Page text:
Practical implications: Reducing the set up and the cleaning time between two procedures helps in reducing the delay in scheduled operations, which can be achieved by the practice of shifting the patient one hour prior to the scheduled surgery. Similarly, when more surgeries need to be performed, their turnaround time can be reduced by deploying an adequate number of housekeeping staff. Thus, more number of surgeries can be done in a day and operation theatre utilization can be optimised.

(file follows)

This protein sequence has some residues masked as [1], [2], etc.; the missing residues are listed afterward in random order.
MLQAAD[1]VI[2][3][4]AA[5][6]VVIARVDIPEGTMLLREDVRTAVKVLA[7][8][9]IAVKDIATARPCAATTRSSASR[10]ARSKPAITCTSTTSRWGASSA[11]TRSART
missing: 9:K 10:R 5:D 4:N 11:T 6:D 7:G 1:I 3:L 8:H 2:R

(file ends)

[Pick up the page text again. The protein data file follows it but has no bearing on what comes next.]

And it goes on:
There has been an increase in the number of case studies and research articles relating to healthcare settings, where Six Sigma or Lean or Lean Six Sigma is used to reduce ‘Muda’, i.e., wastes, or to improve processes’ efficiency and effectiveness, with an objective to reduce variation. The Six Sigma application in healthcare settings is recent in origin, in comparison to its application in the manufacturing sector. There are various ways to define Six Sigma, as Six Sigma is defined by various scholars as a method (Linderman, Schroeder, Zaheer, & Choo, 2003), philosophy (Chowduhry, 2002) and business strategy (Antony & Banuelas, 2002). The Six Sigma methodology is used in several departments of a hospital, such as the outpatient department (Gijo & Antony, 2014), discharge process (ElEid, Kaddoum, Tamim, & Hitti, 2015), admission process (Tolga Taner, Sezen, & Antony, 2007), medication process (Chassin, 2009), diagnostic imaging (Tolga Taner, Sezen, & Atwat, 2012) and operation theatres (Singh, Remya, Shijo, & Nair, 2014). However, there are not enough studies which have tried to solve the operation theatre delay problem with the Six Sigma approach. The operation theatre is one among the major revenue producing departments in a hospital (Siddharth, Kumar, Vij, & Gupta, 2015). It is both labour intensive and cost intensive, as it requires a huge investment and a large team of professionals, consisting of surgeons, anaesthetists, operation theatre technicians, operation theatre assistants, operation theatre nurses, and so on. Good investments are required for installations of fixtures and equipment, and meeting design parameters, so as to ensure strict aseptic conditions. On an average, an operation theatre follows an eight-hour work schedule, per operating room, excluding emergency cases. In that eight hour work schedule, at the most, four major operations can be carried out, and if an optimal mix of operations is done, this can reach up to five-six operations per day .However, the operations department in most hospitals struggle with the problem relating to operation theatre’s optimum utilization, caused by system inefficiencies and human errors; there are delays and wastes, which act as bottlenecks for optimum utilization of operating rooms (Vinukondaiah, Ananthakrishnan, & Ravishankar, 2000).